Make the most out of your MBA... Because you only get one shotCF
Eminem was onto something when he sang “because opportunity comes once in a lifetime”… I doubt he realized that his advice is extremely relevant to MBA students!
When I came out of MBA, I specifically remember large banks posting “rotation programs” (sales &, or capital markets), associate positions, PE jobs, etc.
Many of these roles were specifically designed for “new grads”. The idea is you have to enter the field as a new MBA grad, or the odds of getting into that role later on are very slim. Sure you can always sneak in the back door, but thefirms are primarily interested in recruiting on-campus.
These on-campus employers are treating the MBA program as the big stage – it’s your one chance to get noticed.
Here is a scenario to consider...
you graduate at 22 with an undergrad and can’t land a great job. Therefore, you enroll in an MBA program in order to improve your chances. Upon graduation (age 26), you are not as competitive as your top classmates and you end up with a tier 2 job.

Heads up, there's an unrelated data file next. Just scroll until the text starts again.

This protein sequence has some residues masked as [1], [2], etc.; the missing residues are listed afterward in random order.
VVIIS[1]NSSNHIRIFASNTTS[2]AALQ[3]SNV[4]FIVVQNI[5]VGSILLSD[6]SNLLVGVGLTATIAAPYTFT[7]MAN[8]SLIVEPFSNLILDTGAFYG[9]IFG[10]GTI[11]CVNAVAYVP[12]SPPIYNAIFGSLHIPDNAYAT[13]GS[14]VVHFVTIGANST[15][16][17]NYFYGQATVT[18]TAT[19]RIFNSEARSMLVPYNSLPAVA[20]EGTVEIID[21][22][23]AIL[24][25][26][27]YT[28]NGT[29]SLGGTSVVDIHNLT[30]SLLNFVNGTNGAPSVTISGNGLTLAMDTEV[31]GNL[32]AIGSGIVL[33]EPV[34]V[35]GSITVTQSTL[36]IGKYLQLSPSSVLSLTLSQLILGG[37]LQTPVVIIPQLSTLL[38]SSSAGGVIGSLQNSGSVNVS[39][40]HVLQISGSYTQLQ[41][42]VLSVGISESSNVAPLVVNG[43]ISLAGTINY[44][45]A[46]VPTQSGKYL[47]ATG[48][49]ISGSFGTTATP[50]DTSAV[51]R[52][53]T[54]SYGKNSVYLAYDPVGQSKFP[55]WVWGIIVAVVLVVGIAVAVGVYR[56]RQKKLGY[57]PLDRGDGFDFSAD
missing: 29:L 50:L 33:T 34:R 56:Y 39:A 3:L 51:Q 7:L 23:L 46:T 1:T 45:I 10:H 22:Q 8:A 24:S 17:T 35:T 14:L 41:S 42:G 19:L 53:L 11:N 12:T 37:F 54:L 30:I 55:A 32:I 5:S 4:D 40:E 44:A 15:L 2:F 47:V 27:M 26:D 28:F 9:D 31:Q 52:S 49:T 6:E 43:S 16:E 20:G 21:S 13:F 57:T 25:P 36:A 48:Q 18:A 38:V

After performing fairly well for 6 years, you are now an outstanding 32 year old finance professional. In theory, you are easily more qualified than most 32 year olds coming out of MBA. Many of them have 4-5 years of non-business experience (i.e. engineering) and are simply trying to make a career change into finance. Despite being extremely qualified, nobody is willing to hire you as a new MBA grad because you are officially “not a recent grad”.
The solution is to understand that employers want “recent MBA graduates”, and they don’t care if you are 26 or 34. Therefore, it’s important to time your MBA and make sure you are competitive coming out of the program. Besides obtaining work experience prior to your MBA, it is also helpful to complete 1 or 2 levels of thewhich will give you a leg up over the competition.
So here are the main take away points:
1. Don’t rush into an MBA until you have sufficient work experience.
2. If you intend on doing an accounting designation or, do it before enrolling in the MBA program.
3. Make sure to be up to speed on the industry (i.e. fill up your reading list with books, Warren Buffet's teachings, WSJ, FT, etc) prior to enrolling in the MBA.
4. Don’t settle for a tier 2 school. If top schools rejected you, it might be because they require additional work experience. Don’t rush enrolling into an MBA program.